The Whole You: Lessons Learned After Moving from Nurse to Patient
As a healthy, happy, vegan-eating, marathon-running, 39-year-old young mother with absolutely no family history of breast cancer, being diagnosed with the disease in 2010 literally shattered my world. As a health care professional, I very quickly moved from the side of the hospital bed into the hospital bed. This transition from nurse to patient taught me profound life lessons.
Lesson #1: Honor the feelings and let them out.
Prior to my experience with breast cancer, I was a grin-and-bear it kind of girl who was reluctant to share any feeling other than joy. However, once ‘Roid Rage (the intense feelings of anger brought on by pre-chemotherapy steroids) and Chemo-Sobby (tears at the drop of a hat brought on by the chemotherapy flowing through my veins), and the Freight Train of Fatigue (courtesy of the rads of radiation beamed into my body) entered my life, I had no choice but to let all of my feelings out. I was too exhausted to muster the energy to make them look “pretty.” And you know what? Expressing feelings, all feelings, happens to feel good. Really good. Though I no longer have ‘Roid Rage, Chemo-Sobby or the Freight Train of Fatigue (thank goodness!), I continue to openly express my feelings. And it still feels good! No, actually, it feels great!
Lesson #2: Asking for help is a sign of strength, not weakness.
As John Donne so memorably wrote, “No (wo)man is an island, entire of itself; every (wo)man is a piece of the continent.” It took a cancer diagnosis for me to really get the meaning of this. Prior to breast cancer, I was a do it yourself-er. “No, no…I’ve got this” was my mantra. The longer the To-Do list, the happier I was. Well, well, well, cancer had different plans for me. I was as sick as a person could get. Literally. Each and every treatment (surgery, chemotherapy, radiation and Tamoxifen) flattened me. Many days, the only thing on my To-Do list was making it to the bathroom. Being rocked to my core by treatment left me with no other option than to accept the help of family and friends. And guess what? It turns out that accepting the help of others is amazing. I now know that seeking support is both the loving and strong thing to do. It is dignified. And fueling. Support comes in a myriad of wonderfully helpful ways, from the girlfriend who comes over to share a cup of tea or drop off a meal to breast cancer support groups to events such as the LBBC Wellness Weekend. I know – without a doubt! – that by not only allowing, but welcoming support during treatment and recovery is a way to honor yourself and to honor those around you.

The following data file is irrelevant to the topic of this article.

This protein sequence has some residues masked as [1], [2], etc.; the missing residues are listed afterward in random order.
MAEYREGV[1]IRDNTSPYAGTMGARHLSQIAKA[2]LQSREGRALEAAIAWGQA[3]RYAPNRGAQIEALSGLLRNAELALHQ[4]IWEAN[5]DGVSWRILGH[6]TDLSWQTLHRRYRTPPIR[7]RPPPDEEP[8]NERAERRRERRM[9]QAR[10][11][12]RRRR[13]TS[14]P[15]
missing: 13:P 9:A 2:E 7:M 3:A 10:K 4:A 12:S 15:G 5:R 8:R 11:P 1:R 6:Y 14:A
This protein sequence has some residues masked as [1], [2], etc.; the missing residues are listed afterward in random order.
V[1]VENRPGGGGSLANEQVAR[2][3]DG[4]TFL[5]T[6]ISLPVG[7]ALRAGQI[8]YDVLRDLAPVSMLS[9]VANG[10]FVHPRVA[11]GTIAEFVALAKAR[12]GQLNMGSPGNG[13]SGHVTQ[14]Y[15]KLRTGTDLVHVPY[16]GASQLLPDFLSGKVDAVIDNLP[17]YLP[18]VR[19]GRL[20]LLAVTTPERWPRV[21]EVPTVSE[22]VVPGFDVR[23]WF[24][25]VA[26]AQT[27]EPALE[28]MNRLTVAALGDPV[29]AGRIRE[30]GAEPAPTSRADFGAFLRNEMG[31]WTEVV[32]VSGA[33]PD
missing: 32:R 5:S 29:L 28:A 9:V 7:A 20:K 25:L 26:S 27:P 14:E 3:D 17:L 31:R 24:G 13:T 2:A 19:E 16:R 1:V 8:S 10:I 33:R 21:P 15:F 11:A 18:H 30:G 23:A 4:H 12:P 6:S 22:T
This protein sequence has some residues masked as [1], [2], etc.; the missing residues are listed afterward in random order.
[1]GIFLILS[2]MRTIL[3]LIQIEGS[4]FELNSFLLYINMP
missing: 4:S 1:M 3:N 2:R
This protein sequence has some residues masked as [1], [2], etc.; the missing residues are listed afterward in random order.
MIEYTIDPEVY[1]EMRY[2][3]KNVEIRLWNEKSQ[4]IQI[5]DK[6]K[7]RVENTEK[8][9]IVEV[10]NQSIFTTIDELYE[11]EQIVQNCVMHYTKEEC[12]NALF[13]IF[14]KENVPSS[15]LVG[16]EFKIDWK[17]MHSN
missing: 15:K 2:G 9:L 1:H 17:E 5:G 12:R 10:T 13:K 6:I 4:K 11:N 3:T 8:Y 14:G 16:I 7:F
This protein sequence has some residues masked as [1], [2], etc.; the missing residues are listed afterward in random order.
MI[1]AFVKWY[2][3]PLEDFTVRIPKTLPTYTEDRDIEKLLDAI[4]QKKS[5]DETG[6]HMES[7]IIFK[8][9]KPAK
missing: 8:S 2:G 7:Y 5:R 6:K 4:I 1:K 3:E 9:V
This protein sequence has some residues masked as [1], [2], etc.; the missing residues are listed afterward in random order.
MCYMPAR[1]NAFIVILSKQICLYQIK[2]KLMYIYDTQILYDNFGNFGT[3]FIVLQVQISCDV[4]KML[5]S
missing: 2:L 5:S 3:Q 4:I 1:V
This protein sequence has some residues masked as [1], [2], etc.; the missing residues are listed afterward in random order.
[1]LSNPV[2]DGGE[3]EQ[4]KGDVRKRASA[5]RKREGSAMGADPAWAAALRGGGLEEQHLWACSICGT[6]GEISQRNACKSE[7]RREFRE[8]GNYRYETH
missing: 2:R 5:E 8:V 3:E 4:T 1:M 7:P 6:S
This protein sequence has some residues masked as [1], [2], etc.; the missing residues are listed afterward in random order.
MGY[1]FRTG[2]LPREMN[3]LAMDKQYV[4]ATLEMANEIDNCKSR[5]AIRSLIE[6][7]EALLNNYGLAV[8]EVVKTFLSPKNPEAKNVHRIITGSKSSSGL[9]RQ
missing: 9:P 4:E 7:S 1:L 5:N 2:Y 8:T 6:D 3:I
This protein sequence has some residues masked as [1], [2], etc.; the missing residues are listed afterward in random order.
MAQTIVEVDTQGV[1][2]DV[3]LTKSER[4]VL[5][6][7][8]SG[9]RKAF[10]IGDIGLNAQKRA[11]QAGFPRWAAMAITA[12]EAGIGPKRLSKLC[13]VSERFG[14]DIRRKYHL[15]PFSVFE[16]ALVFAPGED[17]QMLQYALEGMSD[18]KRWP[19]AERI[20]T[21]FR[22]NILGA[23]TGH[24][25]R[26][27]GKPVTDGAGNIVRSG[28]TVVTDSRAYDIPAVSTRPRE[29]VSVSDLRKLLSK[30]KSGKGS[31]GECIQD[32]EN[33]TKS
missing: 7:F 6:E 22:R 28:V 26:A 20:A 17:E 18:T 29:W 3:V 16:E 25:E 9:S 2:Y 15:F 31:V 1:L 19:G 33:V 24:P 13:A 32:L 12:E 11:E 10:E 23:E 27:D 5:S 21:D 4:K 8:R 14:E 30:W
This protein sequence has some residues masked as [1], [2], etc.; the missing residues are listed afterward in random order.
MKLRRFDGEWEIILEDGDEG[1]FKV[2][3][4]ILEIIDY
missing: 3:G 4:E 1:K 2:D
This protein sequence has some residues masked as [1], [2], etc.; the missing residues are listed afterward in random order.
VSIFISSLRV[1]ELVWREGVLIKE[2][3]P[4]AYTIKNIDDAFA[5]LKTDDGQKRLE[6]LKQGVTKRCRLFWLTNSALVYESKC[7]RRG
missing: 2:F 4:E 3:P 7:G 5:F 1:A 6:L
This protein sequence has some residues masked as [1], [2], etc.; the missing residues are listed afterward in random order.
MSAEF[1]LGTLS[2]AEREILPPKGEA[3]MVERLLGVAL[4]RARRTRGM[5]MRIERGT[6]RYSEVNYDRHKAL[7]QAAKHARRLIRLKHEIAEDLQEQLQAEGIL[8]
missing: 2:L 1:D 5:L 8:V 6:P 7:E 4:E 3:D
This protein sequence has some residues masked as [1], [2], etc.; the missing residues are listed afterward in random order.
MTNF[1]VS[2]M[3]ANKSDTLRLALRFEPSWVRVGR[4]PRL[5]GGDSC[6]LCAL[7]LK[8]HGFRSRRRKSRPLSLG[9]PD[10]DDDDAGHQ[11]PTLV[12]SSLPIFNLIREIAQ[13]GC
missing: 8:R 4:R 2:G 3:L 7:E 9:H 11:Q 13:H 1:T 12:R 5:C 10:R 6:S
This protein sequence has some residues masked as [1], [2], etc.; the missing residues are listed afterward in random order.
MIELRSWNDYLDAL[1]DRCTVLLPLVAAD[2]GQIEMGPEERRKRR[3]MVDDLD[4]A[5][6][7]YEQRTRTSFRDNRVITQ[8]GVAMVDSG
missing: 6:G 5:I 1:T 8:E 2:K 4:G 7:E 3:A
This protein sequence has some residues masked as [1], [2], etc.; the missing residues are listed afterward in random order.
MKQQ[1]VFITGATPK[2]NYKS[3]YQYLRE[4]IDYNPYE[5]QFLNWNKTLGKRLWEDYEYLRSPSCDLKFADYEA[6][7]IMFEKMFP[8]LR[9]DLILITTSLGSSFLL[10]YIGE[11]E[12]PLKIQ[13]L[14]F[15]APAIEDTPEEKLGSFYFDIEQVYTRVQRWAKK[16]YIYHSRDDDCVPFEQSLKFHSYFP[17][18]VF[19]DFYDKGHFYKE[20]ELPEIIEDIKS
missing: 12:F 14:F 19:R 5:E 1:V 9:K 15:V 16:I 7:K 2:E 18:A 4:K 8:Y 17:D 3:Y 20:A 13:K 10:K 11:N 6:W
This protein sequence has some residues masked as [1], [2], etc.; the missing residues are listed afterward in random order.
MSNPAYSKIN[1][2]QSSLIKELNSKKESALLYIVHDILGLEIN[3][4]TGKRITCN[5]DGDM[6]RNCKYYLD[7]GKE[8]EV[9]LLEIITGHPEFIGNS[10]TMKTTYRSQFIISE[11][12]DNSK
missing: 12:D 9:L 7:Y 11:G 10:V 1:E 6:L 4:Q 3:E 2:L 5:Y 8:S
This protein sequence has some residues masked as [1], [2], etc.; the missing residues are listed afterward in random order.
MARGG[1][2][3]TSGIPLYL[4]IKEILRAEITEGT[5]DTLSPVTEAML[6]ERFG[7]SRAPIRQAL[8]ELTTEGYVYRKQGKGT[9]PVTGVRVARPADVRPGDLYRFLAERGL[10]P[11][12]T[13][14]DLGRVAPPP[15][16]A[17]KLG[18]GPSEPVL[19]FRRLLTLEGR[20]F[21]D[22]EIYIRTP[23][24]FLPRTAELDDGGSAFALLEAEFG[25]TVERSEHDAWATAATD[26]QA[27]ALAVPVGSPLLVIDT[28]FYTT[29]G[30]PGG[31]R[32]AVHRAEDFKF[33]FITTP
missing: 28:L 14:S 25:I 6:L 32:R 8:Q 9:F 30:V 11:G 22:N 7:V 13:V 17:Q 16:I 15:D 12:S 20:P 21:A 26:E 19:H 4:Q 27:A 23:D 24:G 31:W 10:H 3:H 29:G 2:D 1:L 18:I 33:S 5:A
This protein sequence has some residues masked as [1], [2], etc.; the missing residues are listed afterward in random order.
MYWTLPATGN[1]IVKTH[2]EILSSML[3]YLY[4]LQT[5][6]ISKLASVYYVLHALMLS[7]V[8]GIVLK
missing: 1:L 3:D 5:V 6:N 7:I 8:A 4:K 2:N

Lesson #3: Replace Should-ing with Joy.
I used to be a big “should-er.” I was always saying to myself, “I should go to this. I should do that.” True, there are certain things in the world that are not options, e.g., death, taxes, eating, and breathing (in the reverse order, of course!). Aside from these things, however, “should-ing” does not make for a happy life. I now make decisions based on whether or not it will make my heart sing and bring me joy. Did you know that we are biologically designed to be joyful? It’s true! So, I have altogether removed the word “should” from my vocabulary and when I am presented with choices, I ask myself, “Will this (person, place or thing) bring me joy?” I can’t begin to tell you what a profound difference this has made in my life!
While I will never – ever – say that breast cancer is a gift, I am incredibly grateful for these life lessons – these Silver Linings – that came from my diagnosis, treatment and recovery. It is now up to me to carry these life lessons into my life after cancer….joyfully.
Hollye Jacobs, RN, MS, MSW, is a speaker, nurse, social worker, child development specialist and the best-selling author The Silver Lining, A Supportive and Insightful Guide to Breast Cancer. She was diagnosed with breast cancer at the age of 39. Ms. Jacobs launched her award-winning blog, The Silver Pen, soon after her diagnosis, becoming an experienced, trusted friend all women need, holding their hand and providing support and guidance from the time of a diagnosis through treatment, recovery and survivorship.